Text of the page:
Trump campaigned on building a wall between the border of Mexico and the U.S. While it appears he's willing to scale back that effort, targeting immigrants who do not have protected status remains near the top of his agenda.
Lawrence Benito heads the Illinois Coalition for Immigrant and Refugee Rights. He spoke with us about how his organization has been acclimating to the administration's stance on immigration.
BENITO: When you campaign on a platform of fear and hate and you create a climate that demonizes, dehumanizes and criminalizes immigrants, and then you surround yourself with people who are known to have anti-immigrant agendas going in ... you end up with the policies and recommended programs that we've seen from this administration. And so, you know, some of the conversations and the negotiations that are happening now ... whether it's the border wall, interior enforcement and other things being suggested, I don't know how far that takes us on actually solving the problem that we need to face.
OTWELL: And as far as Illinois goes, there was a piece of legislation that your group lobbied for and supported that ended up being signed into law. Tell us about that.
BENITO: This past year in the state, we worked on the Illinois Trust Act. This was a piece of legislation that had bipartisan support. It had the support of law enforcement, and ultimately the Governor signed it into law. It was a piece of legislation that would not allow local law enforcement to do the duties of immigration and customs enforcement and we believe that this was good for public safety for communities. If (undocumented immigrants) feared calling the police, it would make our communities less safe. And so we appreciated the bipartisan work for the Illinois Trust Act this past year
OTWELL: When it comes to deportations, the number, according to the data I’ve seen out there – the number has actually fallen in 2017. However, per the President’s orders, ICE, Immigration and Customs Enforcement, has arrested more undocumented immigrants within the United States ... So tell us about deportation and what you’re looking at overall with that issue.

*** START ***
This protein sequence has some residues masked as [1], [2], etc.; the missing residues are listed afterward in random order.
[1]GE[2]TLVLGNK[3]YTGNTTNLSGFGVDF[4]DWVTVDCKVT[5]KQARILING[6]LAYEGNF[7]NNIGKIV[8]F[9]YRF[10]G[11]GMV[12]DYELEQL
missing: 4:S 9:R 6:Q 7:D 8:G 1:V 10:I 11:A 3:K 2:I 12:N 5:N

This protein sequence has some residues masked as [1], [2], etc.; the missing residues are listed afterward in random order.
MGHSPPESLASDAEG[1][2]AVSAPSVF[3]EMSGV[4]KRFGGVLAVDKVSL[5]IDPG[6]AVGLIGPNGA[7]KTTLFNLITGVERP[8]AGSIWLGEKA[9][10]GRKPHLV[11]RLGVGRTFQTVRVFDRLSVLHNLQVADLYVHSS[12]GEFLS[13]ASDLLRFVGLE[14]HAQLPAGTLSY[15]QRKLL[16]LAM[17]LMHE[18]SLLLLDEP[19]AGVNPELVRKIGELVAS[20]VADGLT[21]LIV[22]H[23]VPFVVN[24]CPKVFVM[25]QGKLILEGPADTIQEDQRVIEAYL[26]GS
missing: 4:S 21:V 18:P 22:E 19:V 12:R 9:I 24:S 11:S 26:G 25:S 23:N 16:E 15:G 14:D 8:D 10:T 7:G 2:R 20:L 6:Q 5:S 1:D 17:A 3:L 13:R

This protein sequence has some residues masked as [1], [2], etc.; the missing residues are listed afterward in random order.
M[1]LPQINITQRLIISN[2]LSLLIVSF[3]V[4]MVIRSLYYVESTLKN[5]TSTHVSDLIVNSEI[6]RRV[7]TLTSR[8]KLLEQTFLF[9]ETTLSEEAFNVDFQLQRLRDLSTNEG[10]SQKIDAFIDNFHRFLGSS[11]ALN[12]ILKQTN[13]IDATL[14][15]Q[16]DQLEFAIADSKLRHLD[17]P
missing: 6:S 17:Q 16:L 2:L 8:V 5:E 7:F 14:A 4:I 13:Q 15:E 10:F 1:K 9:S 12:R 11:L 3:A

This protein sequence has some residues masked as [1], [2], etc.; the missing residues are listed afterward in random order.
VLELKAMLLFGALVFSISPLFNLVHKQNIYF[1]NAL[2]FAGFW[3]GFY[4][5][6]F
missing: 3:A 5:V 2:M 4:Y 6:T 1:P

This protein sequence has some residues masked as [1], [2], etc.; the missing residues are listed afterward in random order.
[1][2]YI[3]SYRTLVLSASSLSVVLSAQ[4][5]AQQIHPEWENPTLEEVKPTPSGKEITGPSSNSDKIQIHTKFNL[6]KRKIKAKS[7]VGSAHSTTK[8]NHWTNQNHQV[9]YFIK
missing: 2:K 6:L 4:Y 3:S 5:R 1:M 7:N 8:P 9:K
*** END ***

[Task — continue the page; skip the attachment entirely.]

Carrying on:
BENITO: Well, certainly there was a lot of anxiety and fear. The president certainly talked about taking interior enforcement seriously. Since that time we've seen an uptick in terms of raids. We're anticipating that workplace raids and larger scale operations are on the horizon, and particularly targeting sanctuary cities. And so we're making sure that our folks are aware of their rights and are informed about what they should be doing to take the necessary precautions.
OTWELL: And so now that we're one year into the Trump administration, what is the Illinois Coalition for Immigrant and Refugee rights - what might be at the top of your agenda looking at least a year ahead?
BENITO: So in the new year, there are a couple pieces of legislation that we're looking at, particularly ... one regarding a registry based on a religious affiliation. So after the Muslim ban there were a number of communities that were fearful of being a targeted in some way. We're working on legislation to not allow specific registries of people based on their religion. We're looking at a piece of legislation that's called “The Voices Act” - dealing with victims of violence or witnesses to crime to protect them and ensuring that they can come forward. And another piece of legislation aimed at undocumented students and access to college scholarship. These were efforts that we attempted to pass last year. And we're reintroducing those pieces of legislation hopefully in this next session.